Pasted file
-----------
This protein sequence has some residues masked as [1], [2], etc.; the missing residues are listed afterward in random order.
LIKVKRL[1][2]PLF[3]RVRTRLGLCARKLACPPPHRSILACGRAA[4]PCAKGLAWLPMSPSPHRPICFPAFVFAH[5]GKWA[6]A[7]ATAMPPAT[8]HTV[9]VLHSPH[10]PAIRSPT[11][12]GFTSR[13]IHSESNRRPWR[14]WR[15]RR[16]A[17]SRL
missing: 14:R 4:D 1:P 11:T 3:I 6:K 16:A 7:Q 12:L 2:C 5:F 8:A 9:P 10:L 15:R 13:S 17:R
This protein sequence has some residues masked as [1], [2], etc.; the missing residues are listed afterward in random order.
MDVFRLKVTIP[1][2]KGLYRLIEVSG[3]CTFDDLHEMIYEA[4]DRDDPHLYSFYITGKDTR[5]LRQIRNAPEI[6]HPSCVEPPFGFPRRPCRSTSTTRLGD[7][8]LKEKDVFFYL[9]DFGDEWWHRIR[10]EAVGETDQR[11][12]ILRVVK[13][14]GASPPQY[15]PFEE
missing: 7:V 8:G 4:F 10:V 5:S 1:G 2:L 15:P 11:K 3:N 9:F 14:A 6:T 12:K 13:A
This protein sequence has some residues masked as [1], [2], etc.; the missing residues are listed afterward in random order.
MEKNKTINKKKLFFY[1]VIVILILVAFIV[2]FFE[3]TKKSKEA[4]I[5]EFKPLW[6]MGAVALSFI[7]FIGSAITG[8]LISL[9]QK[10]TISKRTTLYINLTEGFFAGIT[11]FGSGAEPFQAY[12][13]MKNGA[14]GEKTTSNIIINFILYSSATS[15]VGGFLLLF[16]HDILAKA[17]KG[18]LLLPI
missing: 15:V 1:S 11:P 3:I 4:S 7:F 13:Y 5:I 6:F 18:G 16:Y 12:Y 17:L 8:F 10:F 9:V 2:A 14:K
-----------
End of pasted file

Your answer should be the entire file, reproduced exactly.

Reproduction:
This protein sequence has some residues masked as [1], [2], etc.; the missing residues are listed afterward in random order.
LIKVKRL[1][2]PLF[3]RVRTRLGLCARKLACPPPHRSILACGRAA[4]PCAKGLAWLPMSPSPHRPICFPAFVFAH[5]GKWA[6]A[7]ATAMPPAT[8]HTV[9]VLHSPH[10]PAIRSPT[11][12]GFTSR[13]IHSESNRRPWR[14]WR[15]RR[16]A[17]SRL
missing: 14:R 4:D 1:P 11:T 3:I 6:K 16:A 7:Q 12:L 2:C 5:F 8:A 9:P 10:L 15:R 13:S 17:R
This protein sequence has some residues masked as [1], [2], etc.; the missing residues are listed afterward in random order.
MDVFRLKVTIP[1][2]KGLYRLIEVSG[3]CTFDDLHEMIYEA[4]DRDDPHLYSFYITGKDTR[5]LRQIRNAPEI[6]HPSCVEPPFGFPRRPCRSTSTTRLGD[7][8]LKEKDVFFYL[9]DFGDEWWHRIR[10]EAVGETDQR[11][12]ILRVVK[13][14]GASPPQY[15]PFEE
missing: 7:V 8:G 4:F 10:V 5:S 1:G 2:L 15:P 11:K 3:N 9:F 14:A 6:T 12:K 13:A
This protein sequence has some residues masked as [1], [2], etc.; the missing residues are listed afterward in random order.
MEKNKTINKKKLFFY[1]VIVILILVAFIV[2]FFE[3]TKKSKEA[4]I[5]EFKPLW[6]MGAVALSFI[7]FIGSAITG[8]LISL[9]QK[10]TISKRTTLYINLTEGFFAGIT[11]FGSGAEPFQAY[12][13]MKNGA[14]GEKTTSNIIINFILYSSATS[15]VGGFLLLF[16]HDILAKA[17]KG[18]LLLPI
missing: 15:V 1:S 11:P 3:I 4:S 7:F 13:Y 5:I 6:F 18:G 16:Y 12:Y 17:L 8:F 10:F 9:V 2:A 14:K